At the Hannover Messe of this year, Matthias Nienhaus and team from the Saarland University will be displaying an equipment that not only enables the wheels to “recognize” how and when to turn, but also allows them to function collectively in interactive teams.
This new technology can be utilized wherever there is a requirement for extra backing when pushing, driving, or pulling a system that utilizes wheels. The probable uses span from mobility aids, including wheelchairs and wheeled walkers, to wheelbarrows, shopping trolleys, and sack trucks. Merely supervising the information produced when the motors within the wheels spin, enables the motors and thus, the wheels to be managed without the requirement for any extra sensors.
The group of engineers will be displaying their new technique (April 23–27) at Hannover Messe at the Saarland Research and Innovation Stand. The aim of the study work carried out by Nienhaus is smart motors that produce operational information without the requirement for added sensors. Nienhaus explains, “Basically, the motor itself is twisted by us into a sensor, successfully producing a new type of sensor. It is an extremely cost-effective and potent technology.”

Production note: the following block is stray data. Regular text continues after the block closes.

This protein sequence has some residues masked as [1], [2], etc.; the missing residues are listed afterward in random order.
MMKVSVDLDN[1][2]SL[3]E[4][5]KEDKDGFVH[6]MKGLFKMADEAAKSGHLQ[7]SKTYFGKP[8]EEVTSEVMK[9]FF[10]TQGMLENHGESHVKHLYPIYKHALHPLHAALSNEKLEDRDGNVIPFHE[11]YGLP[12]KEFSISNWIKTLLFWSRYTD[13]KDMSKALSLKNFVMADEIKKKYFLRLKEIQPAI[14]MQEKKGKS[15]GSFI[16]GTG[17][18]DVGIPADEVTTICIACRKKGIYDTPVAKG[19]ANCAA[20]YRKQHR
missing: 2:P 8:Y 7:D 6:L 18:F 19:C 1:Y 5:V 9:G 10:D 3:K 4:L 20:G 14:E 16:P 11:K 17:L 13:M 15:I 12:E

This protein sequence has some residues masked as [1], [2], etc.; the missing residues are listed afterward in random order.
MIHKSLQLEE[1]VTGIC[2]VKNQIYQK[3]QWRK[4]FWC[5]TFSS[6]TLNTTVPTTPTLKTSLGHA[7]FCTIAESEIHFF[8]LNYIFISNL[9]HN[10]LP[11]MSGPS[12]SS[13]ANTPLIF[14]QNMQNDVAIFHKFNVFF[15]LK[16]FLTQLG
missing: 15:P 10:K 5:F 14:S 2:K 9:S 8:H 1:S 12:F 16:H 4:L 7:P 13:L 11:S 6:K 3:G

He further adds, “At present, we are executing several research developments in which we check how we can haul out the maximum probable amount of information from electric motors that can be used by us to manage the drives more competently. However, we also utilize the information to supervise whether the motor is functioning appropriately or whether there are signals of wear or signs of errors.”
For instance, the research engineers scrutinize how the electromagnetic field is scattered at specific places in the motor and how this field alters while the motor is functioning. A patent application has been logged to guard the innovative techniques that make the information even more dependable by computationally sorting unnecessary noise and artifacts.